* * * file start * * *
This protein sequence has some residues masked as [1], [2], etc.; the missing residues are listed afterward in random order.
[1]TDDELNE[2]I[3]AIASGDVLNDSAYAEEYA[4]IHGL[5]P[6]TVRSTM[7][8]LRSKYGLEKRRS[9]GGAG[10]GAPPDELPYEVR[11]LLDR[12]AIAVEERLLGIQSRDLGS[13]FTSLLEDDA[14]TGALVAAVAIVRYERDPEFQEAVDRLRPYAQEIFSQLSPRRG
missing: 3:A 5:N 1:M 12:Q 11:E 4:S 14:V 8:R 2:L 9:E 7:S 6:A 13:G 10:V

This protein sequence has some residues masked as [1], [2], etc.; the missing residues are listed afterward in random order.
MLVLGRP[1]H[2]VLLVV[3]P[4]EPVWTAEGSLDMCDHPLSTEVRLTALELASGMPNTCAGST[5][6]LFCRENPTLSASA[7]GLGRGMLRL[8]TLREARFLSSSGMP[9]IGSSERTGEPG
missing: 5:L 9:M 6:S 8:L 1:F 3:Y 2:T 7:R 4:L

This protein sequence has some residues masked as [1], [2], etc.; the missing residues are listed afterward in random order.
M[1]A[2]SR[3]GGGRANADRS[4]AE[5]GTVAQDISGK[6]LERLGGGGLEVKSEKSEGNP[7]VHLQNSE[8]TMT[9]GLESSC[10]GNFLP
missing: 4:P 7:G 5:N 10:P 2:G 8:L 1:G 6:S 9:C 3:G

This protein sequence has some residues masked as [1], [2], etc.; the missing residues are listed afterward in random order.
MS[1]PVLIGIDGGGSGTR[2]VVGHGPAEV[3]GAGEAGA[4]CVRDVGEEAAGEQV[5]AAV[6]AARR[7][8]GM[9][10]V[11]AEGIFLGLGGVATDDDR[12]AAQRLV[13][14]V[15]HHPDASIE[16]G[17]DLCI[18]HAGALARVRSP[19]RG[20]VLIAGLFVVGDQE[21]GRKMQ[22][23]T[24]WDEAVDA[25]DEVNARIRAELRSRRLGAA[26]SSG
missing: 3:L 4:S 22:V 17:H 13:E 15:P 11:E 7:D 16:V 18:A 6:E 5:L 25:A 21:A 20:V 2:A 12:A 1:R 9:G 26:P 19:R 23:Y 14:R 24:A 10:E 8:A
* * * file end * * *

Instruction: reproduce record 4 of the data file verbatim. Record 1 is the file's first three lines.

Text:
This protein sequence has some residues masked as [1], [2], etc.; the missing residues are listed afterward in random order.
MS[1]PVLIGIDGGGSGTR[2]VVGHGPAEV[3]GAGEAGA[4]CVRDVGEEAAGEQV[5]AAV[6]AARR[7][8]GM[9][10]V[11]AEGIFLGLGGVATDDDR[12]AAQRLV[13][14]V[15]HHPDASIE[16]G[17]DLCI[18]HAGALARVRSP[19]RG[20]VLIAGLFVVGDQE[21]GRKMQ[22][23]T[24]WDEAVDA[25]DEVNARIRAELRSRRLGAA[26]SSG
missing: 3:L 4:S 22:V 17:H 13:E 15:P 11:E 7:D 16:V 18:A 6:E 5:L 25:A 21:A 20:V 2:A 12:A 1:R 9:G 26:P 19:R 23:Y 14:R 24:A 10:E 8:A